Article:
A health official in central Illinois has taken the unusual step of seeking a court order against a patient with tuberculosis, citing concerns the man, who has been warned against going out in public, has allegedly failed to seclude himself throughout the course of his treatment.
If successful, reports the News Gazette, the patient, Christian Mbemba Ibanda, could be ordered to wear an electronic monitoring bracelet. The bracelet would alert authorities if he attempts to leave his home in Champaign, Ill.
Tuberculosis is spread through the air, and while most forms are curable, it can be fatal if left untreated, according to the Centers for Disease Control and Prevention. Symptoms include chest pains and coughing fits which may result in coughing up blood or sputum.
During the hearing on Friday, all visitors to the courthouse will be required to wear masks, reports note.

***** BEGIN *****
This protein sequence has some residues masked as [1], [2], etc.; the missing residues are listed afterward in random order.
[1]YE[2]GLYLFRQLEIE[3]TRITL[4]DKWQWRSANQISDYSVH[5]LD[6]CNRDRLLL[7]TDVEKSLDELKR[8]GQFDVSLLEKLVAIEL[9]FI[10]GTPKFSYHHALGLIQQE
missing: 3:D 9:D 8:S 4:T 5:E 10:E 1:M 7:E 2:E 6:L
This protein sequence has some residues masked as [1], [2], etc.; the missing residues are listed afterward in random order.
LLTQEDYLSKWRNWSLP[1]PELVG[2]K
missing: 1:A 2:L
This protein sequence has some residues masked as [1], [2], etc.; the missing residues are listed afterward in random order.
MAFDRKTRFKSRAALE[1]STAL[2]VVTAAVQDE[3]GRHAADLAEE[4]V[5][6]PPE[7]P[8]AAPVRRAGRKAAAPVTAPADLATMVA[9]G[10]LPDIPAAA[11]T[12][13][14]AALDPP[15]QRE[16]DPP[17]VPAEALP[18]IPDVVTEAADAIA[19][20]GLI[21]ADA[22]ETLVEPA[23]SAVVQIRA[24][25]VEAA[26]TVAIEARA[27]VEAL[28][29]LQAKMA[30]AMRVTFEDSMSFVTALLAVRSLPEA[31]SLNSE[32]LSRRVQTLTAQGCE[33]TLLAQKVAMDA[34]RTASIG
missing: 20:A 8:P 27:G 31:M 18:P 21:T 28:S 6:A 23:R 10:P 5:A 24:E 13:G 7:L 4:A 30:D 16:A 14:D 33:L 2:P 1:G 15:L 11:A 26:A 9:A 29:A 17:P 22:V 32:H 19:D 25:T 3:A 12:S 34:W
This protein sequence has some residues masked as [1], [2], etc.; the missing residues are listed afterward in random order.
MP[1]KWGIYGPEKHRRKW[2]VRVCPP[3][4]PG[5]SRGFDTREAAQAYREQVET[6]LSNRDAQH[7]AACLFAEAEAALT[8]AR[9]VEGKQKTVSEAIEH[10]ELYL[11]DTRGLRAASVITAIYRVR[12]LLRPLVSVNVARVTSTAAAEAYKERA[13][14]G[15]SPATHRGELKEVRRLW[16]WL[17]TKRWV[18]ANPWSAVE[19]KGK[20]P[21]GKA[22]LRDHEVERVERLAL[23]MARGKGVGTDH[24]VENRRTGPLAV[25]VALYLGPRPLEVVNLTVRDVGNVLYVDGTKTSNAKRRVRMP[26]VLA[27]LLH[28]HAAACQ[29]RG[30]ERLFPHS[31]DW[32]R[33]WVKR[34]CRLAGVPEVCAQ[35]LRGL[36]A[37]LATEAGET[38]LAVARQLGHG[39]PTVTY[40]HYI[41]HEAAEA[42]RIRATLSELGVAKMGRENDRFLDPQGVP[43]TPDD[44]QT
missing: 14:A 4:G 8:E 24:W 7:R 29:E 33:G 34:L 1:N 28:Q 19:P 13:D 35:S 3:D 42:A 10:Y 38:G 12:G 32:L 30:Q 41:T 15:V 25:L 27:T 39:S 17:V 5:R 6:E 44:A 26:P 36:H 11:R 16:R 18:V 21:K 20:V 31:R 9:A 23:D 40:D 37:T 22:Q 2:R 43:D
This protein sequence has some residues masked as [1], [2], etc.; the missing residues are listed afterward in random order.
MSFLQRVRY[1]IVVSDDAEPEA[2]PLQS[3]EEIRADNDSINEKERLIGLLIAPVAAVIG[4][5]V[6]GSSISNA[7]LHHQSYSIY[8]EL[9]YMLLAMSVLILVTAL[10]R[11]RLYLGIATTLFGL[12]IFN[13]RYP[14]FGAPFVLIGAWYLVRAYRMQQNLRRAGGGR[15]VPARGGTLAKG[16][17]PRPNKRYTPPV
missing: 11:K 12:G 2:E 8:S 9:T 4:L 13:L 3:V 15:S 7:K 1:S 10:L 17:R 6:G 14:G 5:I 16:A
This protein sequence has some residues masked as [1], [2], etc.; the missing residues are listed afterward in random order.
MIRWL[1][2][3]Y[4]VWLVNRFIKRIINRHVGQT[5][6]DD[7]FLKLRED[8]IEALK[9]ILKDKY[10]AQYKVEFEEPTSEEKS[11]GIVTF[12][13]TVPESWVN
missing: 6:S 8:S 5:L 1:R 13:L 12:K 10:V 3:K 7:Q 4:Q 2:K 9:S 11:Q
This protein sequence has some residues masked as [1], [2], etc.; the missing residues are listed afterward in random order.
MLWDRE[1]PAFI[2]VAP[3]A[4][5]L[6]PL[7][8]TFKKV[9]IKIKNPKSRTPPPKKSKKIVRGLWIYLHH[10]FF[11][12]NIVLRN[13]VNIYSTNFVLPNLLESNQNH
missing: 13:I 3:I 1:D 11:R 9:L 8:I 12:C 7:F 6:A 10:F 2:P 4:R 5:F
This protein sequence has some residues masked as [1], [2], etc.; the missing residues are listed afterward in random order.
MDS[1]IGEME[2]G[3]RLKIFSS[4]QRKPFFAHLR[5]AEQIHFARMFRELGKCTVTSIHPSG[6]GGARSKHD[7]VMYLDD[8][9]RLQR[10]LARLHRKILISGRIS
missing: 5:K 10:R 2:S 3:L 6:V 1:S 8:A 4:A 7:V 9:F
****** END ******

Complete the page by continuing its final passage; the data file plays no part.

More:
"We had been telling this gentleman, 'Listen. We're not messing around,'" Champaign-Urbana Public Health District administrator Julie Pryde told the Associated Press. "This is a serious illness. You cannot be exposing other people."
Pryde said she hopes a court order will keep Ibanda in quarantine until multiple sputum samples test negative. Per the Guardian, the home quarantine could last up to six weeks.
In 2012, authorities in California were forced to jail Armando Rodriguez, a TB patient, after he reportedly refused to take medication to keep the illness from becoming contagious. Rodriguez told a nurse he'd been drinking alcohol and using methamphetamine and was afraid the anti-tuberculosis drugs would hurt his liver, reports noted at the time.